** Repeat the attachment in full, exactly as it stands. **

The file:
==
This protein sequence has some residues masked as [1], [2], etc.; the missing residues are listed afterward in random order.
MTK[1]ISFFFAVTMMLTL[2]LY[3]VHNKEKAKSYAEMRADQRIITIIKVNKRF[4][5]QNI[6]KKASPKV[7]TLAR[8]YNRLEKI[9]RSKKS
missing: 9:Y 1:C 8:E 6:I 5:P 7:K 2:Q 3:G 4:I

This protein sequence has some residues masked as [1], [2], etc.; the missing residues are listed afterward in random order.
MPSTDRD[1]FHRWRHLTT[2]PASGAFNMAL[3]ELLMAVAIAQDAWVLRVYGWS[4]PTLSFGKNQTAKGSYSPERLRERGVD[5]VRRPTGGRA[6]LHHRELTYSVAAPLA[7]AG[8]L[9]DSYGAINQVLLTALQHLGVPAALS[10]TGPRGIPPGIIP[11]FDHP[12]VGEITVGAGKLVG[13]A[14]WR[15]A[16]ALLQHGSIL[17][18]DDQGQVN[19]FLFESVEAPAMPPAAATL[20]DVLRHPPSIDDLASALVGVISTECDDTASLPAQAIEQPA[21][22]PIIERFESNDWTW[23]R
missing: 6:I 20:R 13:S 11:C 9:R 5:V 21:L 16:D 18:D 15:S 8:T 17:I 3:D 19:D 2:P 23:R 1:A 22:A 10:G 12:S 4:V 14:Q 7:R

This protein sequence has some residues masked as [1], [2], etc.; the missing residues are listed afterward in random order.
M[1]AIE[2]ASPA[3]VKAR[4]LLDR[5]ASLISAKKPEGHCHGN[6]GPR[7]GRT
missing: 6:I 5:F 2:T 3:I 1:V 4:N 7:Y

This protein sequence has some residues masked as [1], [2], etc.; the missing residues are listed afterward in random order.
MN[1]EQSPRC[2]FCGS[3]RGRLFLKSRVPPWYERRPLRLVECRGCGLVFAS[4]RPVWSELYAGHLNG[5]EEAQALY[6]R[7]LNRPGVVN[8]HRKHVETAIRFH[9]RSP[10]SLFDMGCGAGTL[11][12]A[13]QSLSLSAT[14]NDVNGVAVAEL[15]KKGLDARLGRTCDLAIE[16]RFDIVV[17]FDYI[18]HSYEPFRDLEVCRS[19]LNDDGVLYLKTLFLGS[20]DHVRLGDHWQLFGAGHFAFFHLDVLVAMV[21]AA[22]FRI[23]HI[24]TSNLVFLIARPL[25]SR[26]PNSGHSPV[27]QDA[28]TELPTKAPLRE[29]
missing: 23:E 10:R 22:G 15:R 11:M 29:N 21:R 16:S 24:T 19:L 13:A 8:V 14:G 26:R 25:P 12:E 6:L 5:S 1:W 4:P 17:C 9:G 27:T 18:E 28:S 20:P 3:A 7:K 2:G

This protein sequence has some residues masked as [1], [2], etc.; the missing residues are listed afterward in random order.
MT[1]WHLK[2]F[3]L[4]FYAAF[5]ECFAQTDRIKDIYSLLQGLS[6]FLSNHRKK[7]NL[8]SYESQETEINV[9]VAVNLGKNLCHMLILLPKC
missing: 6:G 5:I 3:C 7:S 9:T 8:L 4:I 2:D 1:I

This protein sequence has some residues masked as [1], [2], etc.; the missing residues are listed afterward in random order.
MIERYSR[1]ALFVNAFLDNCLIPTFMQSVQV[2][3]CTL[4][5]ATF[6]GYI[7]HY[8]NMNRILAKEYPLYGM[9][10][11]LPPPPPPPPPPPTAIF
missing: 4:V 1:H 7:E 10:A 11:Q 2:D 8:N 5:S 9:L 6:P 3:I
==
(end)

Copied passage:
This protein sequence has some residues masked as [1], [2], etc.; the missing residues are listed afterward in random order.
MTK[1]ISFFFAVTMMLTL[2]LY[3]VHNKEKAKSYAEMRADQRIITIIKVNKRF[4][5]QNI[6]KKASPKV[7]TLAR[8]YNRLEKI[9]RSKKS
missing: 9:Y 1:C 8:E 6:I 5:P 7:K 2:Q 3:G 4:I

This protein sequence has some residues masked as [1], [2], etc.; the missing residues are listed afterward in random order.
MPSTDRD[1]FHRWRHLTT[2]PASGAFNMAL[3]ELLMAVAIAQDAWVLRVYGWS[4]PTLSFGKNQTAKGSYSPERLRERGVD[5]VRRPTGGRA[6]LHHRELTYSVAAPLA[7]AG[8]L[9]DSYGAINQVLLTALQHLGVPAALS[10]TGPRGIPPGIIP[11]FDHP[12]VGEITVGAGKLVG[13]A[14]WR[15]A[16]ALLQHGSIL[17][18]DDQGQVN[19]FLFESVEAPAMPPAAATL[20]DVLRHPPSIDDLASALVGVISTECDDTASLPAQAIEQPA[21][22]PIIERFESNDWTW[23]R
missing: 6:I 20:R 13:S 11:C 9:R 5:V 21:L 16:D 18:D 15:S 8:T 17:I 3:D 19:D 2:P 23:R 1:A 22:A 10:G 12:S 4:V 14:Q 7:R

This protein sequence has some residues masked as [1], [2], etc.; the missing residues are listed afterward in random order.
M[1]AIE[2]ASPA[3]VKAR[4]LLDR[5]ASLISAKKPEGHCHGN[6]GPR[7]GRT
missing: 6:I 5:F 2:T 3:I 1:V 4:N 7:Y

This protein sequence has some residues masked as [1], [2], etc.; the missing residues are listed afterward in random order.
MN[1]EQSPRC[2]FCGS[3]RGRLFLKSRVPPWYERRPLRLVECRGCGLVFAS[4]RPVWSELYAGHLNG[5]EEAQALY[6]R[7]LNRPGVVN[8]HRKHVETAIRFH[9]RSP[10]SLFDMGCGAGTL[11][12]A[13]QSLSLSAT[14]NDVNGVAVAEL[15]KKGLDARLGRTCDLAIE[16]RFDIVV[17]FDYI[18]HSYEPFRDLEVCRS[19]LNDDGVLYLKTLFLGS[20]DHVRLGDHWQLFGAGHFAFFHLDVLVAMV[21]AA[22]FRI[23]HI[24]TSNLVFLIARPL[25]SR[26]PNSGHSPV[27]QDA[28]TELPTKAPLRE[29]
missing: 23:E 10:R 22:G 15:R 11:M 29:N 21:R 16:S 24:T 19:L 13:A 8:V 14:G 26:R 25:P 12:E 6:L 5:S 1:W 4:P 17:C 9:G 27:T 18:E 28:S 20:P 3:A 7:K 2:G

This protein sequence has some residues masked as [1], [2], etc.; the missing residues are listed afterward in random order.
MT[1]WHLK[2]F[3]L[4]FYAAF[5]ECFAQTDRIKDIYSLLQGLS[6]FLSNHRKK[7]NL[8]SYESQETEINV[9]VAVNLGKNLCHMLILLPKC
missing: 6:G 5:I 3:C 7:S 9:T 8:L 4:I 2:D 1:I

This protein sequence has some residues masked as [1], [2], etc.; the missing residues are listed afterward in random order.
MIERYSR[1]ALFVNAFLDNCLIPTFMQSVQV[2][3]CTL[4][5]ATF[6]GYI[7]HY[8]NMNRILAKEYPLYGM[9][10][11]LPPPPPPPPPPPTAIF
missing: 4:V 1:H 7:E 10:A 11:Q 2:D 8:N 5:S 9:L 6:P 3:I